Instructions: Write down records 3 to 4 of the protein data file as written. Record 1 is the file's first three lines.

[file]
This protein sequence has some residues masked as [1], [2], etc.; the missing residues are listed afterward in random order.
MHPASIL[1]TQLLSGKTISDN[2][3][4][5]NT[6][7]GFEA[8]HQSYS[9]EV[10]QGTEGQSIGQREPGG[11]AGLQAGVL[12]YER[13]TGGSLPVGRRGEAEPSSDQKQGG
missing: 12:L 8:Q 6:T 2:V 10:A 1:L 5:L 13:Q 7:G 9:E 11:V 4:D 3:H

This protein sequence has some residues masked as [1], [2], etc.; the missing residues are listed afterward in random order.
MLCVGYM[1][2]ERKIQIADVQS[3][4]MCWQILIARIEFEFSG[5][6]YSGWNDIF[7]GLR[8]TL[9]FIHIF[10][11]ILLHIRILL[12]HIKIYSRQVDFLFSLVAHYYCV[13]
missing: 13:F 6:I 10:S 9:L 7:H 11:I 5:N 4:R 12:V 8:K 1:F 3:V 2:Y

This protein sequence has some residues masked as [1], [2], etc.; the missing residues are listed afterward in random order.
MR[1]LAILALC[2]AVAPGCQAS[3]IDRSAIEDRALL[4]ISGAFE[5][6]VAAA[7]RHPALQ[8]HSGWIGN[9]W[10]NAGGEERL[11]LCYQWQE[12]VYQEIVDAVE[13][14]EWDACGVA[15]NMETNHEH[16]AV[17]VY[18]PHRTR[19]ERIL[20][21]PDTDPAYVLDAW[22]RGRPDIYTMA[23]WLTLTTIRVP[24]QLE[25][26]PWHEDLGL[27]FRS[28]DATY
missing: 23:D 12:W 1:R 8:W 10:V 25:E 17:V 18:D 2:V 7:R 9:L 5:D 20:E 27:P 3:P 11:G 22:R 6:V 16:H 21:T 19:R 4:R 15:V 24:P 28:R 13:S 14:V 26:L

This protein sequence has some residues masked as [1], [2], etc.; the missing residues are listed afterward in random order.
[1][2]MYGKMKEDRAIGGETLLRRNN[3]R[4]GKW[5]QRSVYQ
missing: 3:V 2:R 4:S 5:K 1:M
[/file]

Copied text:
This protein sequence has some residues masked as [1], [2], etc.; the missing residues are listed afterward in random order.
MR[1]LAILALC[2]AVAPGCQAS[3]IDRSAIEDRALL[4]ISGAFE[5][6]VAAA[7]RHPALQ[8]HSGWIGN[9]W[10]NAGGEERL[11]LCYQWQE[12]VYQEIVDAVE[13][14]EWDACGVA[15]NMETNHEH[16]AV[17]VY[18]PHRTR[19]ERIL[20][21]PDTDPAYVLDAW[22]RGRPDIYTMA[23]WLTLTTIRVP[24]QLE[25][26]PWHEDLGL[27]FRS[28]DATY
missing: 23:D 12:W 1:R 8:W 10:V 25:E 17:V 18:D 2:V 7:R 9:L 5:D 20:E 27:P 3:P 11:G 22:R 6:V 16:H 21:T 19:R 4:R 15:V 24:P 28:R 13:S 14:V 26:L

This protein sequence has some residues masked as [1], [2], etc.; the missing residues are listed afterward in random order.
[1][2]MYGKMKEDRAIGGETLLRRNN[3]R[4]GKW[5]QRSVYQ
missing: 3:V 2:R 4:S 5:K 1:M